LW2: The absolute best thing you can do to someone like this when their “feelings are hurt” is to channel your inner Anne Bancroft and give them the most sincerely insincere apology you can muster, and then be unavailable for the rest of your life.

    • avatar Margo Howard says:

      David – I like your style.

    • avatar Jay Gentile says:

      People who are habitually late believe that their time is more valuable than yours. They are saying, without actually saying, that they are more important. So, of course, you should wait. This is not a friend. This is a rude person with whom you are acquainted. You owe them nothing. I dated a girl who felt that if we had a date for 8PM, she should start getting dressed at 8PM. I would arrive at 8PM and have to sit for an hour with her parents. Finally, I told her I would pick her up at 8 and didn’t show up until 9. She was livid. We broke up after that.

      • avatar Nancy Pea says:

        Jay, i absolutely love that. i have done that with my BFF because she is always late. but in her situation it always works. either she never caught on or she just figures i bitch less so it works better. because i’m quite loud about ppl making me wait.

        • avatar Jay Gentile says:

          Thanks. And to tie both letters together, I was work friend with an African American woman who insisted that black people were genetically incapable of being on time. She said that “time” was a white man’s construct and that an hour was comprised of 60 minutes. So if she was expected somewhere at noon and got there 45 minutes late, she was still on time because it was within the hour. I never heard such racist nonsense in my life. When she got fired — for habitual tardiness — I never saw her again.

          • avatar Judy K. says:

            You know what I have heard of black peoples time.  It seems to be a common feeling.  When I was younger I had a hard time getting started and never was a morning person.  Now that I am retired I seem to do better but always schedule appointments in the afternoon because I need a long time to wake up and get started.  Ha.

          • avatar Cashionista says:

            No, it’s a cultural joke (some call it “C.P.T. or Colored Folks’ Time), but it’s not to be taken seriously. It’s really one of those expressions that came from dealing with racist stereotypes. African Americans have been called lazy, simple minded, etc. So, to combat being called certain derogatory names, some African Americans have taken to owning those terms and embracing the humor (and untruth) of the stereotypes. I don’t doubt Jay’s co-worker thought she was being funny but, no, we don’t all use our race to excuse our shortcomings. And we don’t all see the humor in the joke. smh…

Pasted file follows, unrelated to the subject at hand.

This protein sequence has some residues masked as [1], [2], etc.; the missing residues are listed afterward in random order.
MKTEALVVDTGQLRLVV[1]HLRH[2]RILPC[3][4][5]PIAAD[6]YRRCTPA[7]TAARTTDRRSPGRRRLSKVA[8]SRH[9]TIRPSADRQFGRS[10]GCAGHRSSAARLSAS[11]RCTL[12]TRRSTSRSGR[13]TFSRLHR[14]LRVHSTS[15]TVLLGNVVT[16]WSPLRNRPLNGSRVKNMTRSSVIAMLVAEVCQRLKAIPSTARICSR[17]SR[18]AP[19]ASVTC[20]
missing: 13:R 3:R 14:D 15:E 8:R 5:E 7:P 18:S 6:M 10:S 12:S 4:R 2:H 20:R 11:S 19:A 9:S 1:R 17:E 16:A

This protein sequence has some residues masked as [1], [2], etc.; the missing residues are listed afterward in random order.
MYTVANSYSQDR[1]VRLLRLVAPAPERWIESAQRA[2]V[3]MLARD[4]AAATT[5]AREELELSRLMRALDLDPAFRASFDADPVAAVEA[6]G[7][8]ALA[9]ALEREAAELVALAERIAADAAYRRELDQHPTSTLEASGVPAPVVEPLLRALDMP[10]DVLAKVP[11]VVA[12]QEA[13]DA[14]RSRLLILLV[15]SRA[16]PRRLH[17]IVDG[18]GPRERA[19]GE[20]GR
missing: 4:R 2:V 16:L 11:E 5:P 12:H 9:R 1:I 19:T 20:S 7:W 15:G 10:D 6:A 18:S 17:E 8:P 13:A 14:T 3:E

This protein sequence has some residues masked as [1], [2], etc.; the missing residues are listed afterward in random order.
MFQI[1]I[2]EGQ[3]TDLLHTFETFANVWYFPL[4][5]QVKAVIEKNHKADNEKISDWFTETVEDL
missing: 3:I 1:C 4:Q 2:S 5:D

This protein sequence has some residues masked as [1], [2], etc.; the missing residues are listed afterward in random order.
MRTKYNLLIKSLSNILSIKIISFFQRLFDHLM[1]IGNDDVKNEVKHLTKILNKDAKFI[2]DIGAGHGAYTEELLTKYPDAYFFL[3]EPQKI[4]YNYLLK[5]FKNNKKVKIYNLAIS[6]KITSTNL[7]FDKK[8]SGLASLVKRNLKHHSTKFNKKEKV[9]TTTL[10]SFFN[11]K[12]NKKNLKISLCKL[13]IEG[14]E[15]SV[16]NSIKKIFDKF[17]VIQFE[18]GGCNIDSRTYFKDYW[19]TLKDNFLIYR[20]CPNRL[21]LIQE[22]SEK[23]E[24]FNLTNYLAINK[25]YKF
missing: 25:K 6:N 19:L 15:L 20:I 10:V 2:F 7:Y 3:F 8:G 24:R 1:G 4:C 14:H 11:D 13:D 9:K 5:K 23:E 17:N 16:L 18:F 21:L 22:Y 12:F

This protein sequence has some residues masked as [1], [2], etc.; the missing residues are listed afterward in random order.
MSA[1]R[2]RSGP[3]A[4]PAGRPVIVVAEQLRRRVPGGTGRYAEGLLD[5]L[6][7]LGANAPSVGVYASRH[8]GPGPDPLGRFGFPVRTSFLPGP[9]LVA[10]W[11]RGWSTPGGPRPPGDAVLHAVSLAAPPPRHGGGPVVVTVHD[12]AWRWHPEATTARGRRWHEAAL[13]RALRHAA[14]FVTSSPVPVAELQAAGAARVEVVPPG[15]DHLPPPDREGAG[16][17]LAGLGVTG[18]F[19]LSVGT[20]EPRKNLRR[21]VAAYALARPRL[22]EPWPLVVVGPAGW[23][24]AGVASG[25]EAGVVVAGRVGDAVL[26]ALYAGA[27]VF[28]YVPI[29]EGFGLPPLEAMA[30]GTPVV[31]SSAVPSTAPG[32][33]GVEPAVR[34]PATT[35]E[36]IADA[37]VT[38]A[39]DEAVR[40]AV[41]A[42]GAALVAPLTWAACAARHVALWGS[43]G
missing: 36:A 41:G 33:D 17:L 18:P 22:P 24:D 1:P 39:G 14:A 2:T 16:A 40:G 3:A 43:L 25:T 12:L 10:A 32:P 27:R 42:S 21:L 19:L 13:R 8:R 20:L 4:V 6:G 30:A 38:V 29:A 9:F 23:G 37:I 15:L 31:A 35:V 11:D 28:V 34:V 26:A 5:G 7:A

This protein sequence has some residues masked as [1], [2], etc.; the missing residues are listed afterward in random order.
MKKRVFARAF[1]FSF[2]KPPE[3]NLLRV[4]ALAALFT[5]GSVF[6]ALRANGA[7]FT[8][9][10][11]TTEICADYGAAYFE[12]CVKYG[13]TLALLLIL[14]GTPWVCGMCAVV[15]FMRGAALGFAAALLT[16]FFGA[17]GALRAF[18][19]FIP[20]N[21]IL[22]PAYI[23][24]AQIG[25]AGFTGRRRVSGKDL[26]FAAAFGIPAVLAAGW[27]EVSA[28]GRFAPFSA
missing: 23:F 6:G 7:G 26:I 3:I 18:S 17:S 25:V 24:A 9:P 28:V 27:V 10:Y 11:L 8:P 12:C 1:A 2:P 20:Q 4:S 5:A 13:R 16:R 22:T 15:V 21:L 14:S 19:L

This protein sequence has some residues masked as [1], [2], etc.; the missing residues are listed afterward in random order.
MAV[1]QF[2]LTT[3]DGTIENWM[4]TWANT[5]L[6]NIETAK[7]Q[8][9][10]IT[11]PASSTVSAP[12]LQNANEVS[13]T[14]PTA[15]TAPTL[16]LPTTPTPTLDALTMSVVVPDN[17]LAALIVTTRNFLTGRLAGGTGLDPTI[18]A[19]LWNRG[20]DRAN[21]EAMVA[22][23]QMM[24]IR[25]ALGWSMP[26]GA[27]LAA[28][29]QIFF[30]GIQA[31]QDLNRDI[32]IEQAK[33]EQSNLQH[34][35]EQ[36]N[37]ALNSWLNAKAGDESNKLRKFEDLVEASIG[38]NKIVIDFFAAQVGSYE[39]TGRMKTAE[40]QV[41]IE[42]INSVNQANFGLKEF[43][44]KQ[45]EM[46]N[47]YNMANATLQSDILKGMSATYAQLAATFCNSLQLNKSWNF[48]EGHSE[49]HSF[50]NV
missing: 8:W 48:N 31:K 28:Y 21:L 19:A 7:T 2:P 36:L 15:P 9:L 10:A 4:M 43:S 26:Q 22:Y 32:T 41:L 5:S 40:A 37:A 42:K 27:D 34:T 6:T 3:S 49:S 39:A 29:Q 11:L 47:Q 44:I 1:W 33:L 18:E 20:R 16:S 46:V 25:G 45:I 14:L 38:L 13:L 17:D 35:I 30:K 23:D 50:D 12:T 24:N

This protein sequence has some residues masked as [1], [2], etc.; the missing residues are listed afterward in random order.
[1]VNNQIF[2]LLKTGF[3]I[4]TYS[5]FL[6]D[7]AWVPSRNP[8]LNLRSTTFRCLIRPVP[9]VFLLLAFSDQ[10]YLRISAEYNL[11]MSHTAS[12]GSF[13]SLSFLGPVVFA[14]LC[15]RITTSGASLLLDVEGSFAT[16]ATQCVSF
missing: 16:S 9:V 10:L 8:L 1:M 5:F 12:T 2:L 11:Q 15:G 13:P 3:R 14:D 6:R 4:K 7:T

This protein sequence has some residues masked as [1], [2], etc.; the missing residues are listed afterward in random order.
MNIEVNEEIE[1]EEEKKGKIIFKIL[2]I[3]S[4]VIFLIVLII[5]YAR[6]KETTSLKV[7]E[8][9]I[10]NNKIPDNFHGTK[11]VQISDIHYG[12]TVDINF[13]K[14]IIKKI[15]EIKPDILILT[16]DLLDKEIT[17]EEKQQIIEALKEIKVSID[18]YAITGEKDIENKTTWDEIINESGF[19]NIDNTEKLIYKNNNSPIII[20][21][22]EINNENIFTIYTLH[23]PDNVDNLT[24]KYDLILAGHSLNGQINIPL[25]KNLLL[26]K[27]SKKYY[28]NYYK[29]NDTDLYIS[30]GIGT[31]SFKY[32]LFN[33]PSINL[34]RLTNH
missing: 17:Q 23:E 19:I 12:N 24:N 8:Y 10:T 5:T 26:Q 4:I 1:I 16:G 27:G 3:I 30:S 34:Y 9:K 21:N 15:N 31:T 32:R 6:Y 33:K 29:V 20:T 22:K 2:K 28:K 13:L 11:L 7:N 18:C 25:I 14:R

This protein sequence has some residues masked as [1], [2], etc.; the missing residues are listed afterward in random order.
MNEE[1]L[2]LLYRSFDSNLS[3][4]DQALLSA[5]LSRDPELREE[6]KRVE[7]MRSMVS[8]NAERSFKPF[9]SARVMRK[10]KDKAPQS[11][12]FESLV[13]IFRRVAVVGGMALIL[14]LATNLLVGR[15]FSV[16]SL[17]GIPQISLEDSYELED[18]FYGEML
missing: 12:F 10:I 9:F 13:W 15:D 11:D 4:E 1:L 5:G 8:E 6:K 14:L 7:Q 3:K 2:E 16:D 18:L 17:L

2. avatar uniq says:

    For LW2: If she still wants to spend time with the habitually late friends, she could always tell them to meet her early.  Say, if she’s planning on leaving at 3:30, ask them to arrive at 3:00 (or however late they tend to be).  Then she can still leave on time and no one’s feelings get hurt.  What’s more important: Being right, or being happy? :)

    • avatar Koka Miri says:

      I totally do this.

      I’m late a lot myself though so I always wind back the appointment time in my head when I need to get somewhere too!

    • avatar John Lee says:

      In my experience, this only works for a few instances, then somehow the habitually late person gets the idea and adds the additional 15-25 minutes to the time he/she expects the event to TRULY start.  Basically, it makes it worse because it confuses (and angers) people who are punctual to a gathering.

      My friend Rich does this, because our friend Ben is anywhere from 15 mins to 45 mins late.  So rest of us punctual people have to deal with asking, well, when is the REAL time it starts vs. the Ben time.

      • avatar C Guynes says:

        My experience agrees with John’s on this one. So the solution may be different depending on the situation. I have learned not to put critical commitments at risk, such as depending on a perpetually late friend for a trip to the airport (for departure on a trip). And on another air trip, I made sure an always late girlfriend and I were to “meet at the gate”. Sure enough, she missed our flight. And had no room to argue over paying her half of the hotel for the night I stayed there and she was absent.